Wednesday, March 28, 2012

Let's talk about Sex

Don't get your hopes up, I am not meaning intercourse. Lets talk about bodies and what our brains tell us our bodies should be. The hypothesis I am working on when it comes to sex has it broken down into a couple of different areas as I outlined in my last post. These are (C)ASAB, Sex Identity, Sex Attribution and Body Map Fluidity. I am not entirely sure that this is what will end up as sticking in this category but it's a place to start. I'll go into more detail on each of the categories then go into ideas on how to do the research for this and potentially how it can be used.

(C)ASAB stands for (Coercively) assigned sex at birth. This can be assigned female at birth (AFAB), assigned male at birth (AMAB) or assigned intersex at birth which is then typically coercively assigned female or male following that designation. A lot of people in the non-binary and trans* communities are not only unhappy that they were assigned a gender at birth but that people seem to reduce us to our CASAB rather than listen to us when we give our gender. This is the only construct that is entirely stable for everyone, as each person has been assigned a sex at birth.

Sex Identity is if your internal body map matches your body, as well as if you plan on altering your body to better match your body map. This can be broken down into three categories. Cis sexual is where your body map and your body match. Trans sexual is where your body map and your body don't match and you have, or plan to have surgery or take hormones to align your body and map. Trans* sexual is where your body map and body don't match and you don't have plans to align your body either because you don't feel the need or can't do so. This body map and body match doesn't entirely have to do with sexual characteristics, it can also be other major aspects of your body. For example, a person who is a furry may have a body map that has a tail and since their body doesn't they may be considered trans* sexual.

Sex Attribution is what other people attribute your sex identity (usually assumed to be your asab) to be. This varies depending on the social context, but the majority of people will assume someone to be their asab or what they think is your asab. In other social contexts this might not be as likely but most people don't know what a trans* background might entail.

Body Map Fluidity is the final category under sex and is the amount that a persons internal body map fluctuates over time. Some people will have very stable body maps, where their idea of what their body should look like doesn't change much over time. People whose body map changes every so often will have a small amount of body map fluidity, people whose body map changes a decent skamount, enough to be noticeable on a regular basis would have a moderate amount of body map fluidity. The final group that has a high body map fluidity would have their map change quite often and regularly feel that change.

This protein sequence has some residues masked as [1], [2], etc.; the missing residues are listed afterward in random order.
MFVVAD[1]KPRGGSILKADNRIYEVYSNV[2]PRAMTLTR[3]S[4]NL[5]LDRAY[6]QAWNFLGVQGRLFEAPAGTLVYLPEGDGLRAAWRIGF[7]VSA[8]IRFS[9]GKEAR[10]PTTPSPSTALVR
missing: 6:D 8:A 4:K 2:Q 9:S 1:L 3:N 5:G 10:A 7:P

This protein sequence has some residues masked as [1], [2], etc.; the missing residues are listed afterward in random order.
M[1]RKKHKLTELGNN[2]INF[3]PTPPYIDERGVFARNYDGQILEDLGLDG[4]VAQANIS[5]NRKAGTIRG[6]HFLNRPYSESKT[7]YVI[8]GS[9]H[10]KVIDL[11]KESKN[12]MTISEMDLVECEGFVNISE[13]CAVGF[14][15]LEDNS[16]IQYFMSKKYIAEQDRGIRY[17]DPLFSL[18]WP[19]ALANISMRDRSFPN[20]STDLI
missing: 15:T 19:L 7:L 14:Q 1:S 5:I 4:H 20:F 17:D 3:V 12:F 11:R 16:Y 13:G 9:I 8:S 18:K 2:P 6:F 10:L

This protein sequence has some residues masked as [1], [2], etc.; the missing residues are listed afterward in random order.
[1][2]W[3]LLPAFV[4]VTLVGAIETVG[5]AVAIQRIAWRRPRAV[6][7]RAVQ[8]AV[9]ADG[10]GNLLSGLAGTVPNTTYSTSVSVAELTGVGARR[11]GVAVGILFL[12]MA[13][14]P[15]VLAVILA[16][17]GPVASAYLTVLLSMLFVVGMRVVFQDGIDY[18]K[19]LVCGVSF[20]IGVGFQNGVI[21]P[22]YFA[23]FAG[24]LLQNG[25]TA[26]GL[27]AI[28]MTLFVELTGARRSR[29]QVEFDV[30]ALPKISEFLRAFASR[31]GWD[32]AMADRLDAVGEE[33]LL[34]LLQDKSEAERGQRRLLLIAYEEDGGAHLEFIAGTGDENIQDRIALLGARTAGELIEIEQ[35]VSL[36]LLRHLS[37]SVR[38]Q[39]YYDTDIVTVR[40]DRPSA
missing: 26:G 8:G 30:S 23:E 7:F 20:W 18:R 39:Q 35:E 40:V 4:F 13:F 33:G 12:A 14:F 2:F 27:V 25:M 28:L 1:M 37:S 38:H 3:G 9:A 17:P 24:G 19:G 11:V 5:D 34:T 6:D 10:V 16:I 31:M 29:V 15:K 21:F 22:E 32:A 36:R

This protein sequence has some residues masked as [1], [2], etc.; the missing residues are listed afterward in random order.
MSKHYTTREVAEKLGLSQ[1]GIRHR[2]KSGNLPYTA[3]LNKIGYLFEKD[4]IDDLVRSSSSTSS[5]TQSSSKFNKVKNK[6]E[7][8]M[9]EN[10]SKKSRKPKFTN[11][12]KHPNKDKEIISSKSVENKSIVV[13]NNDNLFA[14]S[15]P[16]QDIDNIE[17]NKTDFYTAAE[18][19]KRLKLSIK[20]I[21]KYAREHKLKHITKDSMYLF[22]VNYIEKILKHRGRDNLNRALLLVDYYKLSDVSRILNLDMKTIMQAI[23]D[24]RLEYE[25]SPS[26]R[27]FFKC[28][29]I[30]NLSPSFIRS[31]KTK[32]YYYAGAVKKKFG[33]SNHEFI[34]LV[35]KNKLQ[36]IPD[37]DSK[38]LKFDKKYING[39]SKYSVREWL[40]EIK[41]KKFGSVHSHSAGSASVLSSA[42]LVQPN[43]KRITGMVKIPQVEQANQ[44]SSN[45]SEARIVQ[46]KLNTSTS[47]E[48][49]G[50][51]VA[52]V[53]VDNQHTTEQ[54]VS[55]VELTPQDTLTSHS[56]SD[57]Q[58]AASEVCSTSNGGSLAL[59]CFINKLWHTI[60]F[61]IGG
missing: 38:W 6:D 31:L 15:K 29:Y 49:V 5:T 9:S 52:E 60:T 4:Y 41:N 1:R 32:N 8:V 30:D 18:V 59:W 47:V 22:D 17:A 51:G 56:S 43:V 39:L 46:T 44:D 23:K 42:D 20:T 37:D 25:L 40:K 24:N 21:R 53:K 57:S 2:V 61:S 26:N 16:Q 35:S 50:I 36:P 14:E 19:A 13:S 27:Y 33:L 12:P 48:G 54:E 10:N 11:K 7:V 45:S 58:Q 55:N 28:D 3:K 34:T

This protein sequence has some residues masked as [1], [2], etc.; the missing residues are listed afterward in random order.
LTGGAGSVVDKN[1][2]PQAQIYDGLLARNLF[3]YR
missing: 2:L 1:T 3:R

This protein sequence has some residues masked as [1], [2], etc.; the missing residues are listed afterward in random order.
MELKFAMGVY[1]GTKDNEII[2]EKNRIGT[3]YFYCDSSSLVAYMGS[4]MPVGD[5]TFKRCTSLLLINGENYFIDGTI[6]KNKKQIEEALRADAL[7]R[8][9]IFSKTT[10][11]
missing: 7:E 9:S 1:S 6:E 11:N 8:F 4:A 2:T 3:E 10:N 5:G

There isn't a lot of research to be done into ASAB as it is an assignation rather than something which will change over time. My research into sex identity will need to be in the form of surveys and interviews where I ask people about their body map, their body, and what they identify with for their sex (cis, trans, trans* etc.). This would need to be done with a sample of people who are cis as well as people who aren't. Sex attribution would need for me to have a group of people determine what someone's sex identity is based off of sight. This would need to be done with a number of people from a variety of backgrounds who would be viewing people who have cis, trans and trans* backgrounds. Body map fluidity could go in a number of ways. This could be done retrospectively by asking people about how often their body map changes or by having people regularly journal on their body map and any changes in it over a long period of time. The second one may need to be done after a retrospective survey is done so that there is a better idea of how often peoples body maps change.

What can be done with this information? To be honest I am not sure, if this system is found to be true with research then measures may be able to be developed which can help a therapist get a better picture of what a client is going experiencing. This also helps legitimize a person's body dysphoria by acknowledging it and respecting its legitimacy. This information would likely be most useful as a part of a complete picture of a persons gender and sex rather then standing on its own. 

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